In Washington, on the other hand, among the nation’s political class, the growing consensus is that the war in Iraq is not only not winnable but as good as lost—Congressman Henry Waxman of California, for one, has proclaimed that the war is lost. Politicians who initially backed the effort, like Democratic Senators Hillary Clinton and Joseph Biden, and Republican Congressmen Walter Jones and Tom Davis, have been busily backing away or out, insisting that Iraq has descended into civil war and that Americans are helpless to shape events militarily. A growing number, like Congressman John Murtha, even suggest that the American presence is making matters worse. The Democratic party has devoted much internal discussion to whether and how to restrict the President’s ability to carry out even the present counterinsurgency effort.

In short, if the battle for the hearts and minds of Iraqis still continues and is showing signs of improvement, the battle for the hearts and minds of Congress, or at least of the Democratic majority, seems to be all but over.

But the war is not yet lost, and a new approach to dealing with the insurgency is actually underway, and it is still possible for America to win.

on August 1, 1956, a French lieutenant colonel of Tunisian descent named David Galula had taken command of the mountainous and rebel-infested Aissa Mimoun area of Kabylia. To the FLN’s unconventional mode of warfare, Galula responded with unconventional methods of his own. These proved so successful so quickly that they were soon adopted by French commanders in other parts of Algeria. …

By January 1960, the war that many had considered lost three years earlier was virtually won.

Galula’s subsequent book, Counterinsurgency Warfare: Theory and Practice, laid out the blueprint for success in this form of warfare. From the start, Galula had discarded the assumptions governing conventional conflicts. A decisive battlefield victory of the kind familiar from World War II, he saw, would never work against indigenous, loosely organized, but deeply committed insurgencies …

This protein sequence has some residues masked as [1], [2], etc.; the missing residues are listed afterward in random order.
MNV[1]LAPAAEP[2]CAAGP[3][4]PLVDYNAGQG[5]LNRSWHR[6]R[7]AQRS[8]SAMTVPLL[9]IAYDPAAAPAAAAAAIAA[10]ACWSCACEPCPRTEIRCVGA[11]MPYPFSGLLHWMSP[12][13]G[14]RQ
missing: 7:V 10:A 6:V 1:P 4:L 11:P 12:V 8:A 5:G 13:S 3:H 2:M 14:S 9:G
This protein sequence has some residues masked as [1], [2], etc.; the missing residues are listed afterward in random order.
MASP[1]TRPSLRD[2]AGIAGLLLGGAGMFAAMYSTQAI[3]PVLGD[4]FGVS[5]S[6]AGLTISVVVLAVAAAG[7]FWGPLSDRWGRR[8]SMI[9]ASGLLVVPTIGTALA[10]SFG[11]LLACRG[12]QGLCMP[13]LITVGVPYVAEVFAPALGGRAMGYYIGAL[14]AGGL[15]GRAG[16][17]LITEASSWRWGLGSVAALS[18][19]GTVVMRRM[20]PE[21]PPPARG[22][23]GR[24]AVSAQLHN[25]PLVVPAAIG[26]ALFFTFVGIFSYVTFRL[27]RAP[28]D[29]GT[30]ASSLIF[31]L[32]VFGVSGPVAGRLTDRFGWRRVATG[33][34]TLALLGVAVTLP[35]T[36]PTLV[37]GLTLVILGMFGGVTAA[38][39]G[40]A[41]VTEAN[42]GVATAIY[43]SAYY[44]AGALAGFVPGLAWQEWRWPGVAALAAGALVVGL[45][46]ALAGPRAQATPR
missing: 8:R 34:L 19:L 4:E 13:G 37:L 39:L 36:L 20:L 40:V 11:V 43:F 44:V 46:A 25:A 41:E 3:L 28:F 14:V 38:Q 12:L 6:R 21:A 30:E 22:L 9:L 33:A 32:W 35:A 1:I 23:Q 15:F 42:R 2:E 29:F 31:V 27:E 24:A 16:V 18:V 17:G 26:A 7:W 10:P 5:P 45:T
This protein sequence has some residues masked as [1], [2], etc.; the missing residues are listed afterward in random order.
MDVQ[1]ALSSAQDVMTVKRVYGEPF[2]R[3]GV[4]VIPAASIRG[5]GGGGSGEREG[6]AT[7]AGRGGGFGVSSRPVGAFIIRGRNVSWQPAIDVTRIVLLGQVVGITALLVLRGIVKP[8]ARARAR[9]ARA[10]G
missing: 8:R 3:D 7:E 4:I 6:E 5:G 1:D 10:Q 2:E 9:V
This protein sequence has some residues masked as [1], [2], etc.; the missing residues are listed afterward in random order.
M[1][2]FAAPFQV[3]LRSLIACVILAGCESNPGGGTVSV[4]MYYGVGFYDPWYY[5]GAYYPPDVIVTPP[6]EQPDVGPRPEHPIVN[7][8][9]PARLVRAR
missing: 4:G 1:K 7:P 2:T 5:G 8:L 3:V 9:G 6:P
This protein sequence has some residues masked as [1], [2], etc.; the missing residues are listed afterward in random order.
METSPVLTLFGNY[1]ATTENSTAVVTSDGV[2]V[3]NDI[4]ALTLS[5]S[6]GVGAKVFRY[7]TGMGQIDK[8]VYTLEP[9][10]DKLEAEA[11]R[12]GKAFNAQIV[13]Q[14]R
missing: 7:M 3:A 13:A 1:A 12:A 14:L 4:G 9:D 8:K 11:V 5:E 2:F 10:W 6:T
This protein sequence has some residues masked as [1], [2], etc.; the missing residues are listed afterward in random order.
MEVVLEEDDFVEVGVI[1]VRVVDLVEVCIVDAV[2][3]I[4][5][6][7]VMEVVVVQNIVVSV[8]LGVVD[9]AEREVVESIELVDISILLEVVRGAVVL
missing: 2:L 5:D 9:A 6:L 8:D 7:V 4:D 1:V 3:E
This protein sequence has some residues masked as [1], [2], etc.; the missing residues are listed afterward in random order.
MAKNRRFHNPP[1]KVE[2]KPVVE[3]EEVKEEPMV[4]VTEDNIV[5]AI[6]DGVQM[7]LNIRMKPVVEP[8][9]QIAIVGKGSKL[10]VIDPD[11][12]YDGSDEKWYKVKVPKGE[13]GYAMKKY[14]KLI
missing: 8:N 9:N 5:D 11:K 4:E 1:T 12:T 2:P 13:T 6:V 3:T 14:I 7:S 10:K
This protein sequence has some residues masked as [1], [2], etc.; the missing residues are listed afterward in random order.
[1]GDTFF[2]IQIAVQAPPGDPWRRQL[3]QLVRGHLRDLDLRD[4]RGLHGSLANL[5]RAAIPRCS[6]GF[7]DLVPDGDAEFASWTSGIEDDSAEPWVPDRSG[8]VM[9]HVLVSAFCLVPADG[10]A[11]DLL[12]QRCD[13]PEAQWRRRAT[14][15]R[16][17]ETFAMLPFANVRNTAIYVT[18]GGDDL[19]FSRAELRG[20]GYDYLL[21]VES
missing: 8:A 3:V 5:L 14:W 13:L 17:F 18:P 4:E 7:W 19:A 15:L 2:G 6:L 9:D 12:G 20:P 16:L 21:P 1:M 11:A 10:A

Galula grasped that the new form of warfare had reversed the conventional relationship in war between combatant and civilian. No longer bystanders or useful adjuncts to the war effort, as in World War II, civilians were the critical determinants of success or failure. Without the help or at least the passive acquiescence of the local population, the government would be doomed. In a crucial sense, it did not matter how many guerrillas were killed, or how many regular soldiers were on the ground; the center of gravity was the opinion of the local community.

Thus, the key to success lay in bringing to the surface the portion of the populace that hated the guerrillas, and then turning that minority into a majority by a combination of political, social, and cultural initiatives …

As recently as two years ago, Galula’s book was virtually unknown in Pentagon circles. Today it has become the bible of American counterinsurgency thinkers like General Petraeus.

Highly recommended. Read the whole thing.

Hat tip to John R. Finch.

27 Mar 2007

The Tort Tax

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Lawrence J. McQuillan and Hovannes Abramyan have done a study of the economic impact of American Tort litigation. Their conclusions are more than a little appalling.